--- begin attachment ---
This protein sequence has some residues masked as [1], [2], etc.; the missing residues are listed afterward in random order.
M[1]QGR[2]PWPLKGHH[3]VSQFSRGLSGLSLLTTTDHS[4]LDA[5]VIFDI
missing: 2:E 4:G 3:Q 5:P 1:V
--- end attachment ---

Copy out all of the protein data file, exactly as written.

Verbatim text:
This protein sequence has some residues masked as [1], [2], etc.; the missing residues are listed afterward in random order.
M[1]QGR[2]PWPLKGHH[3]VSQFSRGLSGLSLLTTTDHS[4]LDA[5]VIFDI
missing: 2:E 4:G 3:Q 5:P 1:V